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Schadenfreude – The crisis in Ukraine exposes the flaws of the European Neighbourhood Policy

When engaged in a charm offensive with Ukraine, the European Union forgot many of its principles. The question is – which country in the European neighbourhood will be the next Ukraine and how will the EU handle things differently? Our secret columnist Schadenfreude looks at the lessons from Kiev

The relationship between Ukraine and the European Union was established by the inclusion of the country in the European Neighbourhood Policy, which according to the prospectus “works to achieve the closest possible political association and the greatest possible degree of economic integration”.

The present crisis was provoked when the EU offered a new agreement to strengthen its links with Ukraine. Frankly, the EU did the wrong things and seems to have forgotten its own principles.

Neighbourhood partners are supposed to share a commitment to “democracy, human rights, the rule of law and good governance”. How could the European External Action Service plus the Kiev-based Ambassadors of Western European Union member states have imagined that the President of the Ukraine Viktor Yanukovych respects democracy and human rights when he keeps his political rival locked up without due process?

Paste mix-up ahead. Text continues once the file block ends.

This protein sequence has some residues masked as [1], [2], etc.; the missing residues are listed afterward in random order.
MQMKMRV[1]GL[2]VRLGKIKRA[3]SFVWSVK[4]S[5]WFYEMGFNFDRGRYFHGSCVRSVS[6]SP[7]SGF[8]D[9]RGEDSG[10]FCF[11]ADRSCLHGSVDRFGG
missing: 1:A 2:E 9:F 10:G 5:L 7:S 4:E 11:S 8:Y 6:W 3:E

How could the European Commission offer a new development in its relationship with the Ukraine in these circumstances? Did it not know that the president is at least a closet Russophile, like the inhabitants of the eastern part of his country – who do most of their trade with Russia? Did it not foresee that when offering more trade possibilities and aid, it would start a bidding war? And that Moscow would have the upper hand with Ukrainian dependence on Russian gas?

There are lessons to be learned. First, the EU needs to insist more vigorously on its partners’ respect for the rule of law and human rights. Second, if it is dealing with partners who are also in the Russian sphere of influence it needs to anticipate Russian moves and prepare its countermoves.

Third, it needs to obtain through its EEAS the collective political intelligence of the in situ representatives of the member states. And it must know that a wrong move may ignite civil war. The question is – which country in the European neighbourhood will be the next Ukraine and how will the EU handle things differently?

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